You’re Not Alone: Neither Seen Nor Heard

You know how some people say “Children are to be seen but not heard.”? Well, when I was growing up, I was neither to be seen nor heard.

I remember most of my bedrooms growing up. Not because they were anything special, I really wasn’t allowed decorations or many things, but because I spent so much time in them. I was trained at a very early age that I was to stay out of sight and be quiet. When anyone came over, even family, I was to go to my room, shut the door and stay put unless I was called. If that happened, I was to be quiet and only speak if spoken to.

I wasn’t allowed to play outside my room. I rarely got to see TV until I was older. I had mostly books in my room. I think I was in 6th or 7th grade before I was allowed a radio. I never engaged in shouting, jumping, or anything that resembled fun. I never had playmates. I didn’t play at school either. I can’t remember ever playing like the way I see kids do on TV. I didn’t get on a swing for the first time until I was 12.

When I was in middle school I remember having the gall to invite a school friend over to the apartment. Everyone always wondered why I never came out, never went to the mall, had never seen a movie in a theater. I so wanted to be normal. I didn’t even like her all that much, but she was the only one willing to come over, and the only one I could bear sharing the embarrassment with. When she got to the apartment, my grandmother went to the door and flatly told her she was unwelcome, that I didn’t like her, and she should never return. I never had another friend over. Ever.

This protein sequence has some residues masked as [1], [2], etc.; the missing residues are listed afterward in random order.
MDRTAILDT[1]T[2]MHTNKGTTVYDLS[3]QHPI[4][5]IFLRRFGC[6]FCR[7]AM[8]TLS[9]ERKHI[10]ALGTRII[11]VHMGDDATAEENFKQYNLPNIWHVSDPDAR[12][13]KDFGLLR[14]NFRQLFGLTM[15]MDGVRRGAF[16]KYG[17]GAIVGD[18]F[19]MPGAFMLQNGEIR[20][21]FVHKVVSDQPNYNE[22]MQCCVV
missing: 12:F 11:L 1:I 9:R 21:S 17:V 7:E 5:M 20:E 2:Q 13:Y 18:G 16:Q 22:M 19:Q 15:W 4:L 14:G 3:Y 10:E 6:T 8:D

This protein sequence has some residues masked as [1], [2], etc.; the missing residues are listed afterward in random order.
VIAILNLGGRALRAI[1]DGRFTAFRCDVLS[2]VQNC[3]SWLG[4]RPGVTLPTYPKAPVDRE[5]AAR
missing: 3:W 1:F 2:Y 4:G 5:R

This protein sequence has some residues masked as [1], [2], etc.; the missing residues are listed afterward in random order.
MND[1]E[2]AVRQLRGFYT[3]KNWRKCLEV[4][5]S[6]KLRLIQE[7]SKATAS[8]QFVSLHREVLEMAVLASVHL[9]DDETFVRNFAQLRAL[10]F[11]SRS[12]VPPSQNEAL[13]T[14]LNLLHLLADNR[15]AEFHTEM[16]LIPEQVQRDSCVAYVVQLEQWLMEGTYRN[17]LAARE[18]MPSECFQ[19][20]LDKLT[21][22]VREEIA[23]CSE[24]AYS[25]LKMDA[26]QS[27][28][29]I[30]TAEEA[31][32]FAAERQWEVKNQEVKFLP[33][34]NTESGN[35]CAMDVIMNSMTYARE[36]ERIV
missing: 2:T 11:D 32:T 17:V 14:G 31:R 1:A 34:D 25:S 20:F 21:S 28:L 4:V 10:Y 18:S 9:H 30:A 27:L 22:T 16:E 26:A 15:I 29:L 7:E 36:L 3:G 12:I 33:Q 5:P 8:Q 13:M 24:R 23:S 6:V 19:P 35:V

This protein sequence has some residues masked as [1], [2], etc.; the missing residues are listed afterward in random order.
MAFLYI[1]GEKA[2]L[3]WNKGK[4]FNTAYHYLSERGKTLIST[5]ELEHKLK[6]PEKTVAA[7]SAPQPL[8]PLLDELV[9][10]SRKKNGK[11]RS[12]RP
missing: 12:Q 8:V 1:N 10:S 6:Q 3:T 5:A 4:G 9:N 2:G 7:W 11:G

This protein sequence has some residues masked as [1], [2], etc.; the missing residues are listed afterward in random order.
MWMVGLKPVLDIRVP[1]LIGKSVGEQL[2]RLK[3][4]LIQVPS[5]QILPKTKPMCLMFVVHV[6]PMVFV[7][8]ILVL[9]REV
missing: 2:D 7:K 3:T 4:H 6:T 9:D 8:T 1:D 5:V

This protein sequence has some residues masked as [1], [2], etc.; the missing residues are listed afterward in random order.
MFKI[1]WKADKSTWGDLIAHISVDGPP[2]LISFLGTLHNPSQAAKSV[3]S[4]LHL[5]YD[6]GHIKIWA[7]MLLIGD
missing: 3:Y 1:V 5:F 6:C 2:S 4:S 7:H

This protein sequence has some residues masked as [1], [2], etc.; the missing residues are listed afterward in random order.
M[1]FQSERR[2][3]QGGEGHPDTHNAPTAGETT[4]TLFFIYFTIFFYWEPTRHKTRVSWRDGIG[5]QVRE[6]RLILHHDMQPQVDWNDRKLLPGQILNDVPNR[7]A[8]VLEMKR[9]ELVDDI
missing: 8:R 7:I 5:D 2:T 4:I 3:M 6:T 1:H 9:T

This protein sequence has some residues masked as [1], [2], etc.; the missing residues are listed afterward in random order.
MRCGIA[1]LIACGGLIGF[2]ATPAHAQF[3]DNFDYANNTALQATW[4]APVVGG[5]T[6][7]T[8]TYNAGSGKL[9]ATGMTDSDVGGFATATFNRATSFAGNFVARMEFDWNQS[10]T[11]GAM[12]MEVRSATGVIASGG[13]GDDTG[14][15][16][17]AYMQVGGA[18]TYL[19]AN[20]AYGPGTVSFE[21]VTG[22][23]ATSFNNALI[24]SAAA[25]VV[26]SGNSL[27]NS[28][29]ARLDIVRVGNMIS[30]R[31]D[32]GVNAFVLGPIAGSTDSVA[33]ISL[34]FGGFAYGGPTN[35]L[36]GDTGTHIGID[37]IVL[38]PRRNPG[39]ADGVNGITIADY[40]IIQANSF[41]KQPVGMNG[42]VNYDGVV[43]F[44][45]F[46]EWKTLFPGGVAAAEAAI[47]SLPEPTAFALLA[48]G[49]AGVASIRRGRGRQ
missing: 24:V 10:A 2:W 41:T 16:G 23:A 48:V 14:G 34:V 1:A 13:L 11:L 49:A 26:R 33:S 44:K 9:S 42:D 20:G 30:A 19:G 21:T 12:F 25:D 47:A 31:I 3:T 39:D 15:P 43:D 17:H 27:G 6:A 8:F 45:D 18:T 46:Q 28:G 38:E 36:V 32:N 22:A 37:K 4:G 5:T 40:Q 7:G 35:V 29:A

I never did get to go to a mall or a theater. I didn’t go to the dances or school activities. I didn’t really have friends. I hated my grandmother with a burning passion. I despised her with all my heart. I’m thankful that I was allowed my art and books or else I might have gone totally crazy. I did actually plan out her murder more than once. I probably could have done it too. I was, after all, in the top 5% of intelligence in all my schools. The only thing that stopped me was the fear of ending up somewhere worse than where I already was.

Don’t do this to your kids. If you know someone who’s treating their child this way, stop them. It’s wrong. I don’t know if grandma thought she was “saving” me from the evils of the world or if she just wanted to keep me weak and scared and alone. From what I can tell, it was the latter. I don’t think the woman understood the concept of love or caring. To this day (or the last time I spoke to her nearly a decade ago) she showed no remorse for her actions while raising me. She was still trying to frell with my head, even after all those years.



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